‘Qualified immunity’ ban stumbles at Statehouse

Published: Mar. 18, 2022 at 6:09 PM EDT
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MONTPELIER, Vt. (WCAX) - The Vermont Senate Friday approved a police reform bill that removes some of the legal protections offered to public authorities, but falls far short of the “qualified immunity” ban many advocates had hoped for.

Qualified immunity is a legal doctrine that shields government employees from civil lawsuits. A proposal this session would have rolled that back for Vermont police officers. Advocates say it’s the cornerstone to reform efforts aimed at holding police accountable and assuring those who are wronged by police can seek justice.

But police and municipal leaders have pushed back, saying public officials should not work in fear of being sued for split-second decisions in the line of duty. They say getting rid of the protections qualified immunity provides will make it even harder to recruit new police officers, making the current staffing challenges even worse.

“I can’t remember a bill that we took more testimony on that was so divergent and had little agreement on,” said Sen. Dick Sears, D-Bennington County. The Senate version now includes a compromise that keeps individual officers from facing financial penalties. But Sears says it’s a compromise original sponsors of the bill could not support. “It became apparent that my attempt to find middle ground was not going to be successful.”

The bill approved Friday solidifies a Vermont Supreme Court decision into law dictating people can sue state agencies while still leaving immunity for individual officers in place. It also tasks a committee to further study how qualified immunity is used in Vermont and whether it’s a problem.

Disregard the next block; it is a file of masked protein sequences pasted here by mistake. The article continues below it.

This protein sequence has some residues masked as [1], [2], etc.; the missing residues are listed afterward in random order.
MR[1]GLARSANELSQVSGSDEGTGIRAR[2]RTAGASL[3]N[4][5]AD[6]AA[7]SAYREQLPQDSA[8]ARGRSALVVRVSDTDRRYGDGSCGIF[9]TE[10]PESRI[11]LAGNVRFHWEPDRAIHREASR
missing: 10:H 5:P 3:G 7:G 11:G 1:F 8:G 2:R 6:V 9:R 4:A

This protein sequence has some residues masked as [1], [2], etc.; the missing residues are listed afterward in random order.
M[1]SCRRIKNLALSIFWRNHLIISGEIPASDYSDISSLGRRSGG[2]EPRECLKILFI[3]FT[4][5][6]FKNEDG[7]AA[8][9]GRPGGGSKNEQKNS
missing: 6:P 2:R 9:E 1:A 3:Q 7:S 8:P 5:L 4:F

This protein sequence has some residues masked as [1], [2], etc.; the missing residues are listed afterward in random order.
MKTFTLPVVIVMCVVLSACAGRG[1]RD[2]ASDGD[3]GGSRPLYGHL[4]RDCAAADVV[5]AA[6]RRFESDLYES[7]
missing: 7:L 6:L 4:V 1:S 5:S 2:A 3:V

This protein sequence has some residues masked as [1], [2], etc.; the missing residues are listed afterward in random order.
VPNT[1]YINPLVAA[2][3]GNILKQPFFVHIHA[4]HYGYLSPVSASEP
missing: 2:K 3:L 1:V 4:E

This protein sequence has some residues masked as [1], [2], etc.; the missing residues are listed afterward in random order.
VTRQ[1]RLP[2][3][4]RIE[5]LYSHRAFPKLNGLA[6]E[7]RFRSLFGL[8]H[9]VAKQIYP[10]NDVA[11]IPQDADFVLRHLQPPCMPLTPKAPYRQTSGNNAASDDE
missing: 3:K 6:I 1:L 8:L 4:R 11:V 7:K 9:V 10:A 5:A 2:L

Rolling back the doctrine was a top priority for Democrats, but some say they were concerned it would stigmatize law enforcement. “I believe that even this version has the optics of not trusting law enforcement, sending that message and the negative impact it has on law enforcement and agencies,” said Sen. Jeanette White, D-Windham County.

Others say the new measure does not go far enough to protect people of color. “Our disparities are drastic. When you look at a state that has half a percent of Black men in the state population but eight to 12 percent of men in prison. That is a disparity unlike many others in the country,” said Sen. Kesha Ram Hinsdale, D-Chittenden County.

“It was solid and it made sense. It was then watered down. It was piecemealed to something that was performative for political agendas but actually does not do anything for the people they claim to serve here in Vermont,” said Steffen Gillom with the Windham County NAACP.

Senate President Becca Balint, D-Windham County, said in a statement that Friday’s vote was a good step forward but that there is more work to do.

The bill now heads to the House.

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